Taxonomy-aligned multiple choice questions

Taxonomy of Educational Objectives cover
My well-read paperback Taxonomy

 Today I’ll show you three multiple choice question sets for testing students’ knowledge of correct punctuation rules.  To create the questions, I used a sample question in 1956 Bloom’s Taxonomy of Educational Objectives from a different subject for my pattern. I think you’ll see that the definition of knowledge as used in the Taxonomy means a far deeper understanding than simply being able to choose a correct answer.

If you use these questions with students, they may get some answers right by guessing, by they won’t get many right by guessing. To get all 11 answers correct, they have to understand the meanings of the terms in which the rules are expressed.

Knowledge is popularly believed to be the “easiest” of Bloom’s six types of learning, even though the authors specifically say that is not the case. Learning at the knowledge level is difficult for students because they typically have very little context for information they learn at that level. Learning at the higher levels may come much more easily because the students have far more context for understanding it.

Enough theory.  Take a look at multiple choice questions about basic punctuation rules.

A five-question set

For the five numbered items below,  indicate by letter whether the rules for the use of possessive apostrophes are:
(a) correctly applied, or
(b) incorrectly applied, or if
(c) from the information, it can’t be determined whether the rules are correctly applied.

_____1. The dog’s dish is empty.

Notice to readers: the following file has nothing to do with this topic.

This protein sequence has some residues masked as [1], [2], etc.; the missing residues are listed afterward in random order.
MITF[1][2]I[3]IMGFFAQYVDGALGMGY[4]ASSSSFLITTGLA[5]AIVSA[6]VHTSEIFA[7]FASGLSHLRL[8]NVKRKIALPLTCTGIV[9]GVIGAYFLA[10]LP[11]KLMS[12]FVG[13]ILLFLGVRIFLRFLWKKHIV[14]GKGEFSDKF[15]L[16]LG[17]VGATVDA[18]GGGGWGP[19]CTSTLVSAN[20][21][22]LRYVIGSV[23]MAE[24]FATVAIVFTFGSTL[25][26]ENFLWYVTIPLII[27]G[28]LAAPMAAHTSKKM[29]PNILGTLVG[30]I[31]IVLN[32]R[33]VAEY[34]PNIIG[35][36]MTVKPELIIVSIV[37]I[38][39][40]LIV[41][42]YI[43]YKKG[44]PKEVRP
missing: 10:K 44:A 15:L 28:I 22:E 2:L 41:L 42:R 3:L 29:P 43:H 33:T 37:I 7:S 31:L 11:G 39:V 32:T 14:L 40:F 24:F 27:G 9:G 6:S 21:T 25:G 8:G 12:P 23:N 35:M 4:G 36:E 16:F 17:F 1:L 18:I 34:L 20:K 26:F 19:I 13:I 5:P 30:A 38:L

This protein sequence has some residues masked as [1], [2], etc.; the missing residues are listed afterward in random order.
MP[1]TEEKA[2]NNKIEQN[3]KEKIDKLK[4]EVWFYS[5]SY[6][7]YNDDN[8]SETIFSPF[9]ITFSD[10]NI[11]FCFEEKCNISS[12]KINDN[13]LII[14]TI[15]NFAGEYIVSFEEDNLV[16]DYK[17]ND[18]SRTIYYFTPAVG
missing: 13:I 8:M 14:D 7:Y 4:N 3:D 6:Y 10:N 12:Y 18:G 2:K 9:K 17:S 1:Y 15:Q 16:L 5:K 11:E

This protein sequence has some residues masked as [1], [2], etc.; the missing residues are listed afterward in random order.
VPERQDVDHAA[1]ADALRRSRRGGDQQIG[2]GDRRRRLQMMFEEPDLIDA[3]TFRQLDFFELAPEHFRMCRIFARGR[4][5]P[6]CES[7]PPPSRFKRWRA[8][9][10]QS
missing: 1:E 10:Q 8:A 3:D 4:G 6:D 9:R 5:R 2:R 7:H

_____2. My cars’ front and rear fenders are both dented.
_____3. He owes three month’s back rent.
_____4. The sounds of childrens’ voices carried across the street.
_____5. Jody’s sunglasses are on the table beside the door.

A second five-question set

Look at the numbered sentences below and indicate by letter whether the sentence is :
(a) correctly punctuated because the information set off by commas is non-essential (i.e., not restrictive),
(b) incorrectly punctuated because the information set off by commas is essential (i.e., restrictive),
(c) incorrectly punctuated because there are no commas to set off non-essential (i.e., non-restrictive) information.

_____6. The day, rainy and dark, was ideal for reading a good book.
_____7. I was late, having gotten caught in traffic.
_____8. The bridge, for example, is a tourist attraction.
_____9. After that dinner I am ready to burst my buttons.
____10. He plans to work this summer, and save for college.

One single question

11. Look carefully at this statement:

Bartz’ and Norton’s horses got out when the stable door was accidentally left unlatched.

To determine whether the possessive apostrophes are correctly used in that sentence, what do you need to know? Put an X in the blank before your answer.
____(a) The general rule that most words form their plural by adding -s.
____(b) The rule for forming the plural of words that end with an -s or an -s sound.
____(c) Whether Bartz and Norton are joint owners of the horses.
____(d) Both a and b.
____(e) Both a and c.

Use the results as formative assessment

You should use items like this as a formative assessment. Unless all your students are getting at least 8 of the answers correct, you need to keep reteaching the material in other ways until they do achieve that level. Don’t devote whole class sessions the reteaching: Give five or seven-minute lessons every few class periods. If you do that and you’re lucky, each time you give a lesson a few more students will catch on to what you’re talking about.

The answers

1-c,  2-b,  3-b,  4-b,  5-a,  6-a,  7-a,  8-a.  9-c.  10-b,  11-e.

©2020 Linda G. Aragoni

Flip the Bloomin’ straw man

When students write about a novel based on having seen the movie, teachers are dismayed.